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Tuesday, October 3rd, 2023
the Week of Proper 21 / Ordinary 26
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Bible Commentaries
2 Kings 25

Coffman's Commentaries on the BibleCoffman's Commentaries

Verse 1


This chapter records the tragic eleven-year reign of Zedekiah, his rebellion against Nebuchadnezzar, the Babylonian destruction of Jerusalem and another deportation of the people. There are also a couple of paragraphs dealing with the governorship of Gedaliah and amazing favors conferred upon Jeconiah by the king of Babylon.


"And Zedekiah rebelled against the king of Babylon. And it came to pass in the ninth year of his reign, in the tenth month, in the tenth day of the month, that Nebuchadnezzar king of Babylon came, he and all his army, against Jerusalem, and encamped against it; and they built forts against it round about. So the city was besieged unto the eleventh year of king Zedekiah. On the ninth day of the fourth month the famine was sore in the city, so that there was no bread for the people of the land."

"Zedekiah rebelled against the king of Babylon" (2 Kings 25:1). This rebellion was against the prophecies and warnings of God's great prophets Ezekiel and Jeremiah, who had specifically warned Zedekiah that God had delivered apostate Israel into the hands of Babylon and that the people would serve the king of Babylon for seventy years (Jeremiah 25:11-12). Furthermore, Zedekiah had sworn with a solemn oath invoking the name of Jehovah that he would be faithful to his overlord the king of Babylon.

Why then, did he rebel? (1) He did NOT believe what the prophets of God had prophesied. (2) He was influenced by a conceited group of personal advisers who followed the false prophet Hananiah who prophesied that, "Within two years God would break the yoke of the king of Babylon, that Jeconiah would be restored to the throne of David, and that all the stolen vessels of the temple would be returned, signifying the complete independence of Judah from Babylon" (Jeremiah 28:1-4). "We can only imagine the wild enthusiasm with which the foolish people greeted such bold predictions."[1]

(3) Zedekiah was also, in all probability, seduced by the rampant paganism supported and advocated by the priesthood itself, a paganism which had thoroughly replaced the worship of Jehovah in the Temple of Solomon. Farrar, commenting on Ezekiel 8 and its description of all those abominations, pointed out that the priesthood themselves: (1) were burning incense to beasts; (2) worshipping the sun with their backs turned to the altar of Jehovah; and (3) offering incense and sacrifices to the pagan gods of Assyria, Egypt, Syria and Babylon; and also that the daughters of Zion were weeping for Tammuz or Adonis as devotees of Ishtar the evil goddess of Assyria, and that all of this was going on in Solomon's temple itself. "The king and the priests alike permitted, ignored and even connived at all this, participating in it themselves."[2]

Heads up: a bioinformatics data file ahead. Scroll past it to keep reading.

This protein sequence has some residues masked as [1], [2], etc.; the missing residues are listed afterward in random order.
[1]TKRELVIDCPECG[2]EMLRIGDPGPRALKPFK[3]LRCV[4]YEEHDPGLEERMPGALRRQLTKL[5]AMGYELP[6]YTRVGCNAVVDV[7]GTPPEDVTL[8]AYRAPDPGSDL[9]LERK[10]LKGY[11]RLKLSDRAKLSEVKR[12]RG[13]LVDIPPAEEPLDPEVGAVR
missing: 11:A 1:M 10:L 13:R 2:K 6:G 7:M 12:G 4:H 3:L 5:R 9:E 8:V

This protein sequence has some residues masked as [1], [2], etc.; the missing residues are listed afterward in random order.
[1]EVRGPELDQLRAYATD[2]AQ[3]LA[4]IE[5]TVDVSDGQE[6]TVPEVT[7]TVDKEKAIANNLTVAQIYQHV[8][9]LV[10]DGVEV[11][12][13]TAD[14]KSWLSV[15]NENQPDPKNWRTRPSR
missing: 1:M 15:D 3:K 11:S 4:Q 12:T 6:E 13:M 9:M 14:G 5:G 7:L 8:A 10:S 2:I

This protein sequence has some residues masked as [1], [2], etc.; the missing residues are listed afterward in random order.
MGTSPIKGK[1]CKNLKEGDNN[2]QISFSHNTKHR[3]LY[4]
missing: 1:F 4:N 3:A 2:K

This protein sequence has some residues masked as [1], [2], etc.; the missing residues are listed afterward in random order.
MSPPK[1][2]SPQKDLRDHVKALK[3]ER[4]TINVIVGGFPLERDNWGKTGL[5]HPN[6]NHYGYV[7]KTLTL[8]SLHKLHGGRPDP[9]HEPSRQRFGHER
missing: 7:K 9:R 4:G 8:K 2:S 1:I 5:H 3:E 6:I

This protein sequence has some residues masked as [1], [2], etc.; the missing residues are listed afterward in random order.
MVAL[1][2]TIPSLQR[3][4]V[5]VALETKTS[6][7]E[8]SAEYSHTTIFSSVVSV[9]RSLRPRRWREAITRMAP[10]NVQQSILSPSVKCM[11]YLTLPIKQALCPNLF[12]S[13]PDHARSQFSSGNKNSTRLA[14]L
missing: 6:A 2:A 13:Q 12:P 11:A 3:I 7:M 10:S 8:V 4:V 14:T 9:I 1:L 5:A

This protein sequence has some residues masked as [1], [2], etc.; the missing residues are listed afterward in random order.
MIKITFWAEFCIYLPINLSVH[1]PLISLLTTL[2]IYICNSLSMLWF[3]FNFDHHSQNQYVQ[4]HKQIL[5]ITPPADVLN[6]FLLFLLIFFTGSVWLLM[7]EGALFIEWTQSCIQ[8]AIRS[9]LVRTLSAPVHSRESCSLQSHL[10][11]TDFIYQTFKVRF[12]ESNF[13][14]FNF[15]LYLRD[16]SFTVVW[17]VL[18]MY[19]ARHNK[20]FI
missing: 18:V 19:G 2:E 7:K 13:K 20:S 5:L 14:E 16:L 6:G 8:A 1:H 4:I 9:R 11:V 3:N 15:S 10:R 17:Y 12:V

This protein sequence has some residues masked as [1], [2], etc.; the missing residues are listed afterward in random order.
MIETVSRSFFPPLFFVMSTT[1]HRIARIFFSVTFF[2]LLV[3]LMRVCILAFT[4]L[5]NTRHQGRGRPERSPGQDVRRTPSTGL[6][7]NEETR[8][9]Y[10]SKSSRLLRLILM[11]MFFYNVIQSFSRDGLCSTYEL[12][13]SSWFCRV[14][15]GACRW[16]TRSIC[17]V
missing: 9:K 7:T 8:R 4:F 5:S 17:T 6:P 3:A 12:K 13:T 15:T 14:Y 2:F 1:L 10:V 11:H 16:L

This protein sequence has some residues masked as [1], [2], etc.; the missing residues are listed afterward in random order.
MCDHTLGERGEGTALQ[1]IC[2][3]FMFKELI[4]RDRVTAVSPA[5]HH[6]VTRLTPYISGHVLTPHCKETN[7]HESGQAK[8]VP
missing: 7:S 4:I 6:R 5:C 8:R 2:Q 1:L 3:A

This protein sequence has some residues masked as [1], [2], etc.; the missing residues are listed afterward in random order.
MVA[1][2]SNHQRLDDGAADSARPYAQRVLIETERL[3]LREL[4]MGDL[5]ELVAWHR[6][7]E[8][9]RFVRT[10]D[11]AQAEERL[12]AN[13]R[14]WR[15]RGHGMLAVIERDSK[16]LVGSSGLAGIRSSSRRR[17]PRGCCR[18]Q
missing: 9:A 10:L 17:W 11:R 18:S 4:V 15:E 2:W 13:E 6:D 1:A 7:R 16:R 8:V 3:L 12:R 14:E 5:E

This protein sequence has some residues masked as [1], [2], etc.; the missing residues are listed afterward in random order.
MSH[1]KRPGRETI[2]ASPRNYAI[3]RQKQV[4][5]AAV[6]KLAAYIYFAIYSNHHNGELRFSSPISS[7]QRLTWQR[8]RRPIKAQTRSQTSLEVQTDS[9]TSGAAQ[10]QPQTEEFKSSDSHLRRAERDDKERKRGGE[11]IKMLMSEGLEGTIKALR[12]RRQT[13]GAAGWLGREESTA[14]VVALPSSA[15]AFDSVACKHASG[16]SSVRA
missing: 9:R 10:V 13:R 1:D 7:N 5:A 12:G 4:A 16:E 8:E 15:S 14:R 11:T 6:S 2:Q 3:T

Most of the commentaries we have consulted have ameliorated to some extent the guilt of Zedekiah, but we do not agree with this. They speak of his weakness and the power of the Egyptian party who seduced him, and describe him as timid, undecided and confused. Very well, but he was also an unbeliever, wicked, untruthful, a false swearer and a thankless rebel against the ruler who had made him a king. It was the will of God that Jerusalem and Judah should have been destroyed, a fact well known to Zedekiah, but his ambition led him to thoughts of independence and rebellion. However, at that point in the apostasy of Israel, "It was no longer a question of their independence, but only of the choice of servitudes. Judah was like a silly and trembling sheep between two huge beasts of prey."[3]

It seems to this writer that Josephus properly understood the evil nature of Zedekiah. He wrote that, "His friends perverted him,"[4] not that they deceived him.

Perhaps the crucial mistake of Zedekiah was his foolish conclusion that God's two great prophets Ezekiel and Jeremiah had contradicted each other. Jeremiah (Jeremiah 34:8) declared that Zedekiah would see the king of Babylon and be carried there as a captive, but Ezekiel prophesied in God's name saying that, "God would take Zedekiah to Babylon in the land of the Chaldeans, but that he should never see the place, even though he would die there" (Ezekiel 12:13). Despite the unbelief of Zedekiah, "These predictions were exactly fulfilled. Zedekiah saw the king of Babylon, not in Babylon, but at Riblah. There, at the king's command, his sons were slain before his eyes. Then Zedekiah was blinded, bound in fetters and carried to Babylon where he died."[5]